Three Common Mental Health Mistakes

This Monday was World Mental Health Day. It seems like nowadays it’s very easy to find somebody to give you advice on how to improve your mental health. Whether it’s on social media, in magazines, on TV – everywhere, anywhere – you can find “experts” telling you to meditate more, to get in touch with nature, and to sleep until you’re completely rested. Everyone, it seems, knows what’s best. In this blog, we’re not going to pretend to be experts or to know what’s best for everyone, but we are going to point out that we all make mistakes sometimes. And here are three common mental health mistakes that we’ll admit to, and we think might be helpful to avoid.

Three Common Mental Health Mistakes

Feeling Strongly About Something Means That It’s True

This might seem obvious, but it’s more common than you think. Emotions are one thing that we use to understand the world around us, but just because we feel very strongly about something doesn’t mean that it’s true. Strong feelings are NOT objective facts. Having strong and robust mental health, means understanding that our emotions are not the most important thing in the world.

Avoiding Mental Health Issues

If my house is a mess, avoiding it won’t make it better. I might forget about my untidy wardrobe, my dirty carpets, or my dusty desk for a little while if I go out for some fun, but when I get back home it’s still going to be a mess. Likewise with mental health. If you avoid your pain, anxiety or loss, you might feel better for a short time, but your issues will still be there waiting for you. Face the music and get help.

Three Common Mental Health Mistakes pic 2

Thinking About the Short-Term, Not Long-Term Future

As humans, we often prefer something that makes us happy now and ignore the long-term consequences of that action. For instance, chips are delicious. They might give you a heart attack, but that heart attack will happen in 30 or 40 years. The chips are here in front of you now, and they look, smell, and taste delicious. It’s the same thing with mental health. Drinking, for example, might make you feel better in the short-term, but it’s not a long term solution to mental health problems.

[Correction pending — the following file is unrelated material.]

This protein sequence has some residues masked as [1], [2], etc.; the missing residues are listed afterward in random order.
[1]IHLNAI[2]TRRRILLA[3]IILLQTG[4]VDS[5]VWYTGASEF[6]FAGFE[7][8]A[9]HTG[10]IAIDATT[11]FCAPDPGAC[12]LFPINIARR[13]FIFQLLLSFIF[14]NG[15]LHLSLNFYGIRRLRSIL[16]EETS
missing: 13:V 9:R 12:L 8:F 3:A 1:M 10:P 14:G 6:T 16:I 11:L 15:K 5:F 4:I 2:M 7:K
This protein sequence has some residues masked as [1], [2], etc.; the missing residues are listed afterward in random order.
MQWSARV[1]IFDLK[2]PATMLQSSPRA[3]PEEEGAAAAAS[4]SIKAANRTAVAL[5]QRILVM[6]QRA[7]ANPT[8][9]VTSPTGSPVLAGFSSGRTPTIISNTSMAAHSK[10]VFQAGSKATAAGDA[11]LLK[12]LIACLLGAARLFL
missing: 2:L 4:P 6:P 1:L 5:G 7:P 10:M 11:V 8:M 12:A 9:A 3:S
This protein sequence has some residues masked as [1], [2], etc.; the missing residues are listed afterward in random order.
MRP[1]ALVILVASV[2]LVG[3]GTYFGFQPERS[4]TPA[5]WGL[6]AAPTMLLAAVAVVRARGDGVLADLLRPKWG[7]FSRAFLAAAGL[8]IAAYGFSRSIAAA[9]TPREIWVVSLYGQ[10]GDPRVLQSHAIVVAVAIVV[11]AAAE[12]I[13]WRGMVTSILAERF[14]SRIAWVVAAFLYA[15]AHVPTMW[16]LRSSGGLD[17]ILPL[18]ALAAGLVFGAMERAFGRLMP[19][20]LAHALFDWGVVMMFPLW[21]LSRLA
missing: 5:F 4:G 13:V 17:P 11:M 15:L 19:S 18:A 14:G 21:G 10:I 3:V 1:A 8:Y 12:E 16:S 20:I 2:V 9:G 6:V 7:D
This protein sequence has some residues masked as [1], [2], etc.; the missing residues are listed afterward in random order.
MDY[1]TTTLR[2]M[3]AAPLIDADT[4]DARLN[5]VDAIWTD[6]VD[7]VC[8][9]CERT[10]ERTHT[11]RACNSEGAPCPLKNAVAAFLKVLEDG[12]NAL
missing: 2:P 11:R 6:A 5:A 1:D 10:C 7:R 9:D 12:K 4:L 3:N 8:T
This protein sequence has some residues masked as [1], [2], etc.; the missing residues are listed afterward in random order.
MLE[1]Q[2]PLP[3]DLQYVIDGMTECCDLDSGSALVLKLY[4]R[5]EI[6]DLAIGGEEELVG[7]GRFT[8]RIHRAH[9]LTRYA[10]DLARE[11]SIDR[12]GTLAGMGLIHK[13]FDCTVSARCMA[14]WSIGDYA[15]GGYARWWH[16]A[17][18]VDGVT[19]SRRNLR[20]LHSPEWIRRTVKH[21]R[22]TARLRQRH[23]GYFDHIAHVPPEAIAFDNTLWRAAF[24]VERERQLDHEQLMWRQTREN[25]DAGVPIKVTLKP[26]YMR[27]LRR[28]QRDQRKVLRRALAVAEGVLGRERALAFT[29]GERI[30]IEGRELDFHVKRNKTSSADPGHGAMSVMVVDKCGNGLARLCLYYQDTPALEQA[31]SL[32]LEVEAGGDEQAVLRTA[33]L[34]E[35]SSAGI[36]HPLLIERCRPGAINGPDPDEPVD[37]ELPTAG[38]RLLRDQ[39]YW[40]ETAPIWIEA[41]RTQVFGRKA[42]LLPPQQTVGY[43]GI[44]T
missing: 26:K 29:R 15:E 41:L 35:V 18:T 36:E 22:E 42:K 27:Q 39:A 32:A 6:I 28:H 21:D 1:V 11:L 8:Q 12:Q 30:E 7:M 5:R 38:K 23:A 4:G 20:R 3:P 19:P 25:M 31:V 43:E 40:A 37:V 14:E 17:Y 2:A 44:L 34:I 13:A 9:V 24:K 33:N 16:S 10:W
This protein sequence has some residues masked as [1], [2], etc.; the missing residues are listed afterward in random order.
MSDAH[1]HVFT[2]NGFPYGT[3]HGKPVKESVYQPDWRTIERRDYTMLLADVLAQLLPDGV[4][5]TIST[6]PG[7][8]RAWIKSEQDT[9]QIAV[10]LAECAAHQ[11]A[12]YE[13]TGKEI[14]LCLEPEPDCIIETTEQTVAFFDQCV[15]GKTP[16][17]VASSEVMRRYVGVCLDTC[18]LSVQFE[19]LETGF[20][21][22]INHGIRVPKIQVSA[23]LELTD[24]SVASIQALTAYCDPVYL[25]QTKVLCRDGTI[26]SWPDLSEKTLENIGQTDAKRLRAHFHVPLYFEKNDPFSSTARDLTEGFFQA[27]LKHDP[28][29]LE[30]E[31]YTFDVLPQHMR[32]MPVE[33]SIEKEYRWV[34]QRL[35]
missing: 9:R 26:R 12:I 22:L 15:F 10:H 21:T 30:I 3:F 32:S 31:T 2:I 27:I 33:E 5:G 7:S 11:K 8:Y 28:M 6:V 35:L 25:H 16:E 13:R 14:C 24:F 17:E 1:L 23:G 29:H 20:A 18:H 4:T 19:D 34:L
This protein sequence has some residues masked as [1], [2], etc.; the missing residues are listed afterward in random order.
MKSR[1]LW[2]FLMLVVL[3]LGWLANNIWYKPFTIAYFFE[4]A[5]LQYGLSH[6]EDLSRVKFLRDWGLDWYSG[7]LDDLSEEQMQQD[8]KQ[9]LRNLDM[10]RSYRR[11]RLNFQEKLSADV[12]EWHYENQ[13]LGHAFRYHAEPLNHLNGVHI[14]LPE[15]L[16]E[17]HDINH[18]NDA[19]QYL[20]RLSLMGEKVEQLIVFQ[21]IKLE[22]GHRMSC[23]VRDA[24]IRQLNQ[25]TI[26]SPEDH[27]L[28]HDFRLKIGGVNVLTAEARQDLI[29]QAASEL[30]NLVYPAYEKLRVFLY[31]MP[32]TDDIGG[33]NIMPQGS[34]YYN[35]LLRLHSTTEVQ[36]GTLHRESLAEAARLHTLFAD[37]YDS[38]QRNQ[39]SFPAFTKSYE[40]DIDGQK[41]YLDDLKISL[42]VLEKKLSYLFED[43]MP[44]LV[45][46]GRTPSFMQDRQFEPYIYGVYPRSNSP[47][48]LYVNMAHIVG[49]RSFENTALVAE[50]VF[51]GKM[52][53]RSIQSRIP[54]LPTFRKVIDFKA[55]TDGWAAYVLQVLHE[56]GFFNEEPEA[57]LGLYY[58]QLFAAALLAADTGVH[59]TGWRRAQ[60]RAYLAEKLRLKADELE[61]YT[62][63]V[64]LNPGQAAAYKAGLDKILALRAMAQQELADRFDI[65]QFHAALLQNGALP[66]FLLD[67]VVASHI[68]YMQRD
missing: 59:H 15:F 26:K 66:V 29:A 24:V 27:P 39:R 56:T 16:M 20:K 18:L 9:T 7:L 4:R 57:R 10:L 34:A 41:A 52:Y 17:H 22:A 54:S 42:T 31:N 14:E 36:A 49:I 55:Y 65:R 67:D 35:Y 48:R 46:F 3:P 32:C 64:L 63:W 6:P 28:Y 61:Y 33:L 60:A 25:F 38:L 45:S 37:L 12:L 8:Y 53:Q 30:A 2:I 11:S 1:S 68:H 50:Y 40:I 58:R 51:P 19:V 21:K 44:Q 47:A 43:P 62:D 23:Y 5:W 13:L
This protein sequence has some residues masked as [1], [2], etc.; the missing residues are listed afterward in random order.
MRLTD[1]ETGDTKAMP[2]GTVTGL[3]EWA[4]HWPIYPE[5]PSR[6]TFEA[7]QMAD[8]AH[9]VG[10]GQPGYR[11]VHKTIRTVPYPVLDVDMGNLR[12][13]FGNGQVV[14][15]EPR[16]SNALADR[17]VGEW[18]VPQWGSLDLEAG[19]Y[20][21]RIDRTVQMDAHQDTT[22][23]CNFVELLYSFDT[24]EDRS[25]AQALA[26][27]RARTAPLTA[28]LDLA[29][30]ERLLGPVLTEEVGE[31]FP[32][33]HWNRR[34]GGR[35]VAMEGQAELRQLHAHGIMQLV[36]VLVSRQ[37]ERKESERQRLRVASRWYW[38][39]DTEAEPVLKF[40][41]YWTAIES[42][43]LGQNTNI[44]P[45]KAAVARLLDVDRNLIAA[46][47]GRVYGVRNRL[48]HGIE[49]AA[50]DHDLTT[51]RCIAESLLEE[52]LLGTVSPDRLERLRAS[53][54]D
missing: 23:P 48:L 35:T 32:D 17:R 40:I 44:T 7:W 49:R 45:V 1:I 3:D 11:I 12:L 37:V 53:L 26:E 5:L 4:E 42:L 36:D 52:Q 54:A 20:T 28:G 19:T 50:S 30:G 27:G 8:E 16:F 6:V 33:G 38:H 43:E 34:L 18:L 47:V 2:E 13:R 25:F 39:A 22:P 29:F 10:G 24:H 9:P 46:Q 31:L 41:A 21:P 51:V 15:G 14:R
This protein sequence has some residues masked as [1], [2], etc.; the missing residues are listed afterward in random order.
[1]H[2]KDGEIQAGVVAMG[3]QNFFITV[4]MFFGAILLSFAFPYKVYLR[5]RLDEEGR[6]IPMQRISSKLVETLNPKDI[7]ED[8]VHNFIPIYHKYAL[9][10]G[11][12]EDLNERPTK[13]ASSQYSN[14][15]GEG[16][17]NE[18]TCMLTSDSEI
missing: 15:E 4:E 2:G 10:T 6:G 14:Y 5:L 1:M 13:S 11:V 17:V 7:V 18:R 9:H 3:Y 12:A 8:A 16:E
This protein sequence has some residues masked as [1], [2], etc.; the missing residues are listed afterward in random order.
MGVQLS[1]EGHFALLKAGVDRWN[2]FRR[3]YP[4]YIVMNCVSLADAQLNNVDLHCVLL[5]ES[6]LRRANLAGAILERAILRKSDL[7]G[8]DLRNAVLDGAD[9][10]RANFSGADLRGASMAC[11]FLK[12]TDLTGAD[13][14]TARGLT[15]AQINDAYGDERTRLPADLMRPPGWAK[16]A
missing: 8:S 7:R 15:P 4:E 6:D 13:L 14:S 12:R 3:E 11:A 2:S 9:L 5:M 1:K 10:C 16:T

These are just three common mental health mistakes. This list is not exhaustive, but if you’re interested in reading further in depth, check out this article from a professional. It’s never too late to break bad habits and form good, new ones in their place.

Vocabulary Activity

Match the bold words in the article to the definitions below.

  1. (adj.) not influenced by a person’s feelings or opinions.
  2. (adv.) at the present time.
  3. (v.) to give the impression of being something, or having a particular quality.
  4. (adv.) one location, but not one specific or particularly location.
  5. (adj.) including or consisting of all parts or aspects of something.
  6. (adj.) strong, healthy, well-constructed.
  7. (adv.) in the same way; also.
  8. (idiom) accept and confront the negative results of an action.
  9. (adv.) all places or directions
  10. (v.) confess to be true, or to be the case
  1. Objective
  2. Nowadays
  3. Seems
  4. Anywhere
  5. Exhaustive
  6. Robust
  7. Likewise
  8. Face the music
  9. Everywhere
  10. Admit

Discussion Questions

  1. Do you agree with the article that people always take their emotions to be the truth? Or do you think it’s more common that people ignore their emotions?
  2. Can you think of any other examples in which people think about short-term happiness and ignore long-term consequences?
  3. Can you think of any other mistakes that people make in relation to mental health?
  4. What positive things do you do to improve your mental health?

This is Ingla School of English‘s weekly blog, intended as reading practise for our students in Turnpike Lane, in London, and around the globe. We hope you’ve enjoyed it and take a look at the rest of our writing, much of which has activities for teachers to use in the classroom.